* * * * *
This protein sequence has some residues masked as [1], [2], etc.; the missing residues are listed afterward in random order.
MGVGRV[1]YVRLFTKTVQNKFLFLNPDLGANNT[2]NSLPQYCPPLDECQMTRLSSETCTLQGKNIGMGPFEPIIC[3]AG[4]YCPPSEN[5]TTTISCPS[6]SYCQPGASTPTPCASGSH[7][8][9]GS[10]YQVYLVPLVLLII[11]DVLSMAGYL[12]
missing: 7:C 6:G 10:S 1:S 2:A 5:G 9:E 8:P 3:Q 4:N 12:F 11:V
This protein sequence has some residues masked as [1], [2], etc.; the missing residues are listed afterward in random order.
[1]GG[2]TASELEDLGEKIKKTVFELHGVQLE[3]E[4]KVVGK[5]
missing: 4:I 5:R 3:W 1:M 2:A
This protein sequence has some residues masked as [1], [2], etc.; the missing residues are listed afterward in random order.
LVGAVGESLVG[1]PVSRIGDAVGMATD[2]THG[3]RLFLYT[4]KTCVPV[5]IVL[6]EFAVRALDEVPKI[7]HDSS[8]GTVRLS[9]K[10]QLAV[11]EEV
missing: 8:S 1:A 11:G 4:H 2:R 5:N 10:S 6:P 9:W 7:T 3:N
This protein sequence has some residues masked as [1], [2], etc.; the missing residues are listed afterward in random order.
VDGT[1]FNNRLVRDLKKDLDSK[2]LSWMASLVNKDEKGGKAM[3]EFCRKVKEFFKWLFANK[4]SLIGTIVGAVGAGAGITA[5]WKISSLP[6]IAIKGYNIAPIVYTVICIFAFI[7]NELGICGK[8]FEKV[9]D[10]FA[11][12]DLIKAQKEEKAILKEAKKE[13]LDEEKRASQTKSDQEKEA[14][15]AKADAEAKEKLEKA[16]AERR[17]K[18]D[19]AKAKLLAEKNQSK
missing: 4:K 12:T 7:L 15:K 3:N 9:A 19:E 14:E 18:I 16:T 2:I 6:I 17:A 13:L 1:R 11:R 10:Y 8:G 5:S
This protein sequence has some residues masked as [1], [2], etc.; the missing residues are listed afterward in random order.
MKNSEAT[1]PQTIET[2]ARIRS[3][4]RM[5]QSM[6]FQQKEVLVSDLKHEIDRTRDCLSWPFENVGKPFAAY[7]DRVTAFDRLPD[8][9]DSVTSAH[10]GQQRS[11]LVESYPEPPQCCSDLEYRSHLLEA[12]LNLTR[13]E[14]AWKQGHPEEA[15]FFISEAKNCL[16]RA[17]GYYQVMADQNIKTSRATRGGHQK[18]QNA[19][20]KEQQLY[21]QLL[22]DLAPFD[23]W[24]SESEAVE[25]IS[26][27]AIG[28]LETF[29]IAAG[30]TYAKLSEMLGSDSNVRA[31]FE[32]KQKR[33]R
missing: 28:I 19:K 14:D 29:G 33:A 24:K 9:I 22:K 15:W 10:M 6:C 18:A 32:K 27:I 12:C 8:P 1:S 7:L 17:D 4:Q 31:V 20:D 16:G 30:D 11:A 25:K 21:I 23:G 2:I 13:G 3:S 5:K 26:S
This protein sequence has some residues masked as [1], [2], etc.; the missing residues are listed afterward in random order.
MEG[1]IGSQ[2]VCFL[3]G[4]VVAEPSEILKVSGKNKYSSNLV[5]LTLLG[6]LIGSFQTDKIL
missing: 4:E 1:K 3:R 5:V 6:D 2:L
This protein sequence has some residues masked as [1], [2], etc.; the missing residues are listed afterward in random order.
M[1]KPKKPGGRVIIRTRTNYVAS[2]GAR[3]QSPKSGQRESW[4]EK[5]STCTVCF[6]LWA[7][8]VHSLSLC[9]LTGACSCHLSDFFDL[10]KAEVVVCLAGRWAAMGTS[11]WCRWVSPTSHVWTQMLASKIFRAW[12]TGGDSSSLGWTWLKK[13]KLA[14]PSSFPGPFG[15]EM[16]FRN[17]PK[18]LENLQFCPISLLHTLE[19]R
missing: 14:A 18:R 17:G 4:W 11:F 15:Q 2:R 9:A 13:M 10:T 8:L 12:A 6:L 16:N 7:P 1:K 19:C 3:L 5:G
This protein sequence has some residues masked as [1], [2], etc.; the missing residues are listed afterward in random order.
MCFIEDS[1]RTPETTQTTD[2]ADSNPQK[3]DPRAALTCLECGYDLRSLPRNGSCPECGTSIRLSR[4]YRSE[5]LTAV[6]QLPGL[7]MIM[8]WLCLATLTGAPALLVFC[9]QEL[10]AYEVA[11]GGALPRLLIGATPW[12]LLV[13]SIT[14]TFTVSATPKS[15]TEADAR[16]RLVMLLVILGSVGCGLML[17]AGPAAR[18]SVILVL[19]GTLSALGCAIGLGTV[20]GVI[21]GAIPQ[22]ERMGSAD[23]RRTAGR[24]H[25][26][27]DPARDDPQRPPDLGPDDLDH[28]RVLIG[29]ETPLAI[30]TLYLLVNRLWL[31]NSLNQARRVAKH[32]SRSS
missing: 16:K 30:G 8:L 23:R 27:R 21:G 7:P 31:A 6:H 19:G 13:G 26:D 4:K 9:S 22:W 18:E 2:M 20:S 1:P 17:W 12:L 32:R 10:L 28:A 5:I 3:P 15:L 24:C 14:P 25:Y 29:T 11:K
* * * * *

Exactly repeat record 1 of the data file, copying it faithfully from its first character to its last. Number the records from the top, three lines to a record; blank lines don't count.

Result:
This protein sequence has some residues masked as [1], [2], etc.; the missing residues are listed afterward in random order.
MGVGRV[1]YVRLFTKTVQNKFLFLNPDLGANNT[2]NSLPQYCPPLDECQMTRLSSETCTLQGKNIGMGPFEPIIC[3]AG[4]YCPPSEN[5]TTTISCPS[6]SYCQPGASTPTPCASGSH[7][8][9]GS[10]YQVYLVPLVLLII[11]DVLSMAGYL[12]
missing: 7:C 6:G 10:S 1:S 2:A 5:G 9:E 8:P 3:Q 4:N 12:F 11:V